After e-mailing the listed contact for details, I was excited to get to work – even if it was for free. I let a friend of mine know about the project and he was on board as well. That Saturday, he picked me up early and we went out to Harbour Pointe on the inlet where several tons of oyster shells were ready in large barrels and on sheets of plywood in huge piles.
About 20 other volunteers showed up and we were given a brief primer on the task at hand. We organized ourselves into each area – shoveling, bagging and tying off. I shoveled shells into smaller buckets while my friend bagged and tied them. They were then loaded onto a truck to be moved to their final resting place in Wildcat Cove.
During a break in which bottled water and other drinks were provided, the leader of the operation and a colleague commended us all on our efforts which far exceeded their expectations. In just about 2 hours, we’d already assembled about 400 20-pound oyster bags for deployment. My friend and I stayed for a 20-minute informational lecture about oyster reefs, their local benefits, lots of statistics and zoological info as well. We broke for lunch then and would meet up at low tide a few miles up the coast at Wildcat Cove.
Upon arrival at Wildcat Cove, we found the oyster bags in a neat pile in front of the canoe launch. Another 100 bags had been assembled and brought up in two deliveries. It took a little brainstorming as to how we were going to get the bags to the reef area, but one adventurous girl with her own kayak said she could pull floating tubs of about 30 bags per load out to the location. There was some interesting trial-and-error in getting the system going, including one thankfully good-humored man getting impossibly stuck in the thick muck at the bottom of the river. It took more than ten minutes to get the river to release his legs and he lost a shoe, but we got him back safely! Note to self: Don’t go into the water without a boat here!
Once we got the production line going, the rest was – pardon the pun – smooth sailing. Bags were floated out to a mangrove area where a 4-foot high oyster “wall” was built staggered around the mangroves. Once settled and cemented, these artificial reefs will provide settling places for new oyster spawns, as well as providing habitat for young fish and feeding grounds for birds such as herons, ibis, loons, cormorants, anhingas and more.
I remain in contact with the organizer of this effort who works for the county in coastal restoration and he is helping me network with other people in the field so that I may actually find work in conservation or a related field. Even if it is a desk job, it would be a great opportunity (and has been) to do something productive in a field I really enjoy. Another reef build is coming up in two days. This time my daughter will also be involved, getting her hands dirty and having a positive impact on our local, unique and delicate ecosystem.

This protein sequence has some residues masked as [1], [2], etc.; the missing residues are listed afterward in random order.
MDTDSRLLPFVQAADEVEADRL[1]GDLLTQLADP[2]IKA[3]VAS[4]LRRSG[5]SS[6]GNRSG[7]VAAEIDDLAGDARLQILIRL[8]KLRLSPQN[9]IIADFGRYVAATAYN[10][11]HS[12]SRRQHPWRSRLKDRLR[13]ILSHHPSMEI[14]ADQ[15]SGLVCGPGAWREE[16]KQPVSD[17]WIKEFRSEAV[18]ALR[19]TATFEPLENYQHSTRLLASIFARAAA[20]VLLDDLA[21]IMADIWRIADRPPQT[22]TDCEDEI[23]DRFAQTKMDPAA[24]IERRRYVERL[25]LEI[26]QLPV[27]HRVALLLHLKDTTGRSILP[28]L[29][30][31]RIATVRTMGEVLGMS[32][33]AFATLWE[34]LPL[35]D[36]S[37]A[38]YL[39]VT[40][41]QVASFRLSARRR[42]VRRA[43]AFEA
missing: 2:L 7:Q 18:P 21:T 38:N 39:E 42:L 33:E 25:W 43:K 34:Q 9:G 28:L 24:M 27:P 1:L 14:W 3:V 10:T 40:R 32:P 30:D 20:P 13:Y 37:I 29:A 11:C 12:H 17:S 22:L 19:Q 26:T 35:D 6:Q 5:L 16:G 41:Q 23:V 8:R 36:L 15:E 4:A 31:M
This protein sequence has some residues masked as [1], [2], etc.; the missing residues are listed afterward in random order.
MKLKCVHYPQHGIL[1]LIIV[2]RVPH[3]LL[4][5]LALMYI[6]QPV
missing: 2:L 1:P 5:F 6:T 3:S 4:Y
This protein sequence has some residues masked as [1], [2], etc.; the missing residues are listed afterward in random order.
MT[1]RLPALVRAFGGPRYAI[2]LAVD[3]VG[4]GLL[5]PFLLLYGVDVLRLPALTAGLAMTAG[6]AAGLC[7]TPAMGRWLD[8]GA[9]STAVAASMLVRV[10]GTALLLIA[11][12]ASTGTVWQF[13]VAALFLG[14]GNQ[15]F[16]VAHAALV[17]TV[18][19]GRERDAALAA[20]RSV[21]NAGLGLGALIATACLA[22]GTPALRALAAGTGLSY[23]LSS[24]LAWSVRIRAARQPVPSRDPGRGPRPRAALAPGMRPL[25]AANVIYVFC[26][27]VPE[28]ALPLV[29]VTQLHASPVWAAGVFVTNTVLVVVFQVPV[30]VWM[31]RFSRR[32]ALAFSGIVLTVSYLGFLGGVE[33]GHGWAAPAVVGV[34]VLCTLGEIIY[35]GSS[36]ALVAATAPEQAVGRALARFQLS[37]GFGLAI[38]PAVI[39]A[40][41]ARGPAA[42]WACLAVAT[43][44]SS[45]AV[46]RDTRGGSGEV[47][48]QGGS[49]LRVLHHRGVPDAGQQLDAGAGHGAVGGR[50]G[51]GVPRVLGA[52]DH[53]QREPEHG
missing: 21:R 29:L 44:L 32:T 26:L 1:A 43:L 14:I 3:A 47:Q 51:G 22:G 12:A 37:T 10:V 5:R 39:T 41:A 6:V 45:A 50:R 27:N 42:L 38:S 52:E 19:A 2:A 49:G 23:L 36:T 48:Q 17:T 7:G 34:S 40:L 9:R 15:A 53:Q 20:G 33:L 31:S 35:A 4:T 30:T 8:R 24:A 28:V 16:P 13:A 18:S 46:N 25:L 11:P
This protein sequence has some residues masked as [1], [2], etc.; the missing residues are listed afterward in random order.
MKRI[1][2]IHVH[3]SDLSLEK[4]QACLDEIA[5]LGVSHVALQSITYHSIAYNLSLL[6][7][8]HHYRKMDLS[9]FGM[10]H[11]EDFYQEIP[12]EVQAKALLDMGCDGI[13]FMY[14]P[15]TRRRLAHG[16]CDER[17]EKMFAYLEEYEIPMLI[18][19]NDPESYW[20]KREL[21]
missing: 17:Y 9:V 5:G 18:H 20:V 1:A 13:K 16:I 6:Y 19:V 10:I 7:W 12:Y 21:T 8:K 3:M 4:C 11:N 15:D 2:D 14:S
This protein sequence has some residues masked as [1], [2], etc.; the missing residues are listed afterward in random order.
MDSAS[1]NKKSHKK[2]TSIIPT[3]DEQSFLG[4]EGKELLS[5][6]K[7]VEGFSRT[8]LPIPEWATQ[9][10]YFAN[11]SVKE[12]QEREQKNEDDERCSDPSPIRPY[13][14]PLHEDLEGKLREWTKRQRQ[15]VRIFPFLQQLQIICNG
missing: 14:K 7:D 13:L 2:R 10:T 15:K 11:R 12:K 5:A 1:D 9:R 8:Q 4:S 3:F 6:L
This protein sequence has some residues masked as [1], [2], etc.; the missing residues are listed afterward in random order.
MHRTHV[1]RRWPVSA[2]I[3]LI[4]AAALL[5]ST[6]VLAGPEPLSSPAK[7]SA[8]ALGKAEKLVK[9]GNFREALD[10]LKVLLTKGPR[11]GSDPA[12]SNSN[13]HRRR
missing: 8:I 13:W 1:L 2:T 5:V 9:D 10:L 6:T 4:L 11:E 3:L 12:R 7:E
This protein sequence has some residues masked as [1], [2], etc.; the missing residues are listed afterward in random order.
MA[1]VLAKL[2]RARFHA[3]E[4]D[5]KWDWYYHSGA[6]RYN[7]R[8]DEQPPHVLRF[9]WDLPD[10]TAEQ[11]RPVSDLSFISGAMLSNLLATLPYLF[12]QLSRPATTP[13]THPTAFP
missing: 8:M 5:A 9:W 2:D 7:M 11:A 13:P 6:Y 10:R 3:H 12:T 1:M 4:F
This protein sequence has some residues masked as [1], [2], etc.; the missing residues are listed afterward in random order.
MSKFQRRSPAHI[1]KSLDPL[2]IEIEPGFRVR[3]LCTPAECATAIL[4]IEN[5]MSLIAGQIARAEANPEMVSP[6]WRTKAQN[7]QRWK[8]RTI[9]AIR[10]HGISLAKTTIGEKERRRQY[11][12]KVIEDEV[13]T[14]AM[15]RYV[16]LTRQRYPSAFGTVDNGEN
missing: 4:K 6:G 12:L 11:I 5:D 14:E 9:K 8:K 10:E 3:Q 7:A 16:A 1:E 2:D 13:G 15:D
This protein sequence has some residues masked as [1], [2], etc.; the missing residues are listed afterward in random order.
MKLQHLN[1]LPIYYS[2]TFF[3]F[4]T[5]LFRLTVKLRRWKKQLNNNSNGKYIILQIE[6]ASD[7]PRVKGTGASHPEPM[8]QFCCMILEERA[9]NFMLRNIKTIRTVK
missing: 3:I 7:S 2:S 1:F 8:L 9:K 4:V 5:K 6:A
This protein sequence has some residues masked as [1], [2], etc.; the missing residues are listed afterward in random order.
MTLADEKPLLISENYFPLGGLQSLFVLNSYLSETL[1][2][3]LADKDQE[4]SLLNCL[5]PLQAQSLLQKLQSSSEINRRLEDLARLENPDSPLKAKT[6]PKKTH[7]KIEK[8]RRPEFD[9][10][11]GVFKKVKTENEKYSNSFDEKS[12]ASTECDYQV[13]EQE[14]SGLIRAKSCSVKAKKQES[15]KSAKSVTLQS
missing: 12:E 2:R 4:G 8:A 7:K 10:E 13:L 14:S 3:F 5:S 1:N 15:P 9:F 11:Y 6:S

Disclaimer: If you’re one of those sensitive types who get all uppity about people who bitch about their government benefits (likely because you’ve never been in the position to need them yourself) then turn back now because this is about to get ugly.
As a statistical introduction, I will say that I am a single mother with shared custody of my child. Due to 5 years of swindling and dishonesty on the other side, I am the one who ended up having to pay child support to my ex (who enjoys a new house, two new vehicles and all the home amenities one could want). I lost my job of almost 7 years when my boss passed away on December 28th, 2012 and the company subsequently closed as of January 1st, 2013. Before this time, I had only required assistance for about 4 months out of my life when I first relocated to this area and was looking for work. When I lost my job this year, I immediately applied for unemployment and food stamps and started looking for a new job. My unemployment and food stamps were approved and even though it is hard to feed myself plus a growing pre-teen on $200 a month, I was making it work.
Once my unemployment benefits kicked in (roughly 50% of my usual salary), Child Support decided they were going to take an additional 40% of that. Pardon my cadence, but that is fucking criminal. I was already struggling on a normal salary, but to cut my half salary further in almost half? Bullshit. My food stamps for February were late and I was out of food. Upon calling 72 hours after they were supposed to hit, I get a message that due to “increased income,” my benefits will be cut from $200 to $16 effective March 1, 2013. WTF? Increased income? Try decreased! I look on my card this morning expecting to see $200 on there and they’ve only deposited $16. What… the fuck. To add insult to injury today I get a letter in the mail confirming that my benefits will be cut from $200/month to $16/month – again – in writing – EFFECTIVE MARCH 1, 2013. *looks at calendar* Gee, this is still February. Where the %^&* are my food stamps that I need to feed a frikken pre-teen 4 days a week until I find work again??
The State of Florida is trying to fuck me sideways and I am NOT going to stand for it. Tomorrow morning warrants a very nasty call to these “ACCESS” people to get this crap straightened out immediately. $84 over the course of a month for food is nothing to most people but when you’re in my situation, it’s the difference between a family going hungry or not. Try to cheat me? You WILL get bitchslapped. Screw Florida. Time to take action.